America doesn’t produce much these days, a few cars and military weapons; a worthless dollar won’t change much the exports’ attractiveness of this market. Overnight, America would drop a few notches and China would become the world’s #1 economy. Dollar-measured statistics would be as relevant as British farthings. The collapse of America’s Motor City is just one more swallow arriving just before a freezing spring that announces the last summer.

Gilded Age

A 1914 postcard depicting Campus Martius, with the old Detroit City Hall in the far left and the Michigan Soldiers' and Sailors' Monument in the far right.

Campus Martius in 1907.

During the late 19th and early 20th centuries, many of the city's Gilded Age mansions and buildings arose. Detroit was referred to as the Paris of the West for its architecture, and for Washington Boulevard, recently electrified by Thomas Edison.[1] After Brush Park, additional upscale neighborhoods sprang-up, including Boston-Edison, Indian Village, and Palmer Woods. Woodward Avenue neighborhoods (such as the Warren-Prentis Historic District and the Willis-Selden Historic District) became mixed with apartments and commercial buildings. Many architecturally and historically significant churches and cathedrals arose during the Gilded Age throughout the city's neighborhoods.

Automobile wealth led to a boom in downtown Detroit business, and the construction of a collection of early 20th century skyscrapers. The most notable of these is the Art Deco National Historic Landmark Guardian Building (1928). The building boom was not confined to businesses. Shopping districts sprang up along Park Avenue, Broadway, and Woodward. Multiple hotels were constructed, including the Fort Shelby Hotel (1916), the Detroit-Leland Hotel (1927), the Royal Palm Hotel (1924), and many others. Extravagant movie theaters such as the Fox (1928) and the Palms (1925) were constructed. And public buildings, such as Orchestra Hall (1919), the Detroit Public Library (1921), and the Detroit Institute of Arts (1923). As a major port, the city's riverfront received many ships. At the turn of the century, the city became known as the "Paris of the West" for its architecture. In the ensuing years, the city flourished with industry hiring many renowned architects including Albert Kahn, Wirt C. Rowland, and others, to design and build a number of the city's Art Deco skyscrapers and landmarks. The city experienced a cultural growth, with a major expansion of the Detroit Institute of Arts and the founding of other institutions.

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An aerial view of the outskirts of economically struggling Detroit November 18, 2008 in Detroit, Michigan. The big three U.S. automakers, General Motors, Ford and Chrysler, all based in Detroit, are appearing this week in Washington to ask for federal funds to curb the decline of the American auto industry. The city of Detroit would be hardest hit if the government let the auto makers fall into bankruptcy. (Photo by Spencer Platt/Getty Images) #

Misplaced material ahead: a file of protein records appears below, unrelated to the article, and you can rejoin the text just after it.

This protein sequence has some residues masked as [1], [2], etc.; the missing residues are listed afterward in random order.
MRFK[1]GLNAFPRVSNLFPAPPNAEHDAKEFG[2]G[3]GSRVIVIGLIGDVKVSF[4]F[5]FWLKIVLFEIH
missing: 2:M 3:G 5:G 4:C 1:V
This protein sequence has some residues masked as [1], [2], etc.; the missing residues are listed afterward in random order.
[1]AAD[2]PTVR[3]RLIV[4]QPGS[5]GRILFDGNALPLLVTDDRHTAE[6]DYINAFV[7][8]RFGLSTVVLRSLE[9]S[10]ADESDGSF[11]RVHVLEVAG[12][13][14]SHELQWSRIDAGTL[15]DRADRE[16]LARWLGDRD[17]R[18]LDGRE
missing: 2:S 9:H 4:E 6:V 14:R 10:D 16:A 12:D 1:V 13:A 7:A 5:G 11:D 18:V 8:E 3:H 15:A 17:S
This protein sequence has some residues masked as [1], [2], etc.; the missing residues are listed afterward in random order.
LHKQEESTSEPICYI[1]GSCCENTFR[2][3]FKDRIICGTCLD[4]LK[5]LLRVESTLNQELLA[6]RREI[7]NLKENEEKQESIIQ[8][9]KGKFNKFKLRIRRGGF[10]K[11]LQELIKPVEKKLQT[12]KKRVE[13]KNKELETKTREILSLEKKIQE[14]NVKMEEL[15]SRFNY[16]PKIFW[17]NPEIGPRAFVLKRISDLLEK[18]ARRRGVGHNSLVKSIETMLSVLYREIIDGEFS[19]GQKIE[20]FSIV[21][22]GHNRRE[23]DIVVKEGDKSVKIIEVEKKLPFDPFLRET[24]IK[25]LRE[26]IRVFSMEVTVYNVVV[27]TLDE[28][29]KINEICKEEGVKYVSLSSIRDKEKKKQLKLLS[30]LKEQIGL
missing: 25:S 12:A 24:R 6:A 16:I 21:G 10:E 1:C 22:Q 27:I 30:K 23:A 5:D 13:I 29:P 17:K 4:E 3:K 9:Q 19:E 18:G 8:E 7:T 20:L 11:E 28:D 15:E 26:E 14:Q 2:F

Captured Blog: Detroit

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Cars drive past the General Motors headquarters November 18, 2008 in Detroit, Michigan. The big three U.S. automakers, General Motors, Ford and Chrysler, all based in Detroit, are appearing this week in Washington to ask for federal funds to curb the decline of the American auto industry. The city of Detroit would be hardest hit if the government let the auto makers fall into bankruptcy. (Photo by Spencer Platt/Getty Images) #

Captured Blog: Detroit

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A person walks past the remains of the Packard Motor Car Company, which ceased production in the late 1950`s, November 19, 2008 in Detroit, Michigan. The Big Three U.S. automakers, General Motors, Ford and Chrysler, are appearing this week in Washington to ask for federal funds to curb to decline of the American auto industry. Detroit, home to the big three, would be hardest hit if the government lets the auto makers fall into bankruptcy. (Photo by Spencer Platt/Getty Images) #

Captured Blog: Detroit

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(L-R) UAW President Ron Gettelfinger, Chairman and CEO of General Motors Richard Wagoner, Chairman and CEO of Chrysler LLC Robert Nardelli, Sen. Carl Levin (D-MI) and Rep. Sandy Levin (D-MI) shuffle into place ahead of testifying before the House Financial Services Committee on Capitol Hill November 19, 2008 in Washington, DC. The leaders of the "Big Three" Detroit automakers and the head of the union that represents their workers were on Capitol Hill to ask lawmakers for $25 billion to help them wheather the recent financial crisis and "retool" for the future. (Photo by Chip Somodevilla/Getty Images) #

Captured Blog: Detroit

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A patriotic motif is displayed in the back of a truck November 18, 2008 in Detroit, Michigan. The big three U.S. automakers, General Motors, Ford and Chrysler, all based in Detroit, are appearing this week in Washington to ask for federal funds to curb the decline of the American auto industry. The city of Detroit would be hardest hit if the government let the auto makers fall into bankruptcy. (Photo by Spencer Platt/Getty Images) #

Captured Blog: Detroit

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A automotive display inside the General Motors headquarters November 18, 2008 in Detroit, Michigan. The big three U.S. automakers, General Motors, Ford and Chrysler, all based in Detroit, are appearing this week in Washington to ask for federal funds to curb the decline of the American auto industry. The city of Detroit would be hardest hit if the government let the auto makers fall into bankruptcy. (Photo by Spencer Platt/Getty Images) #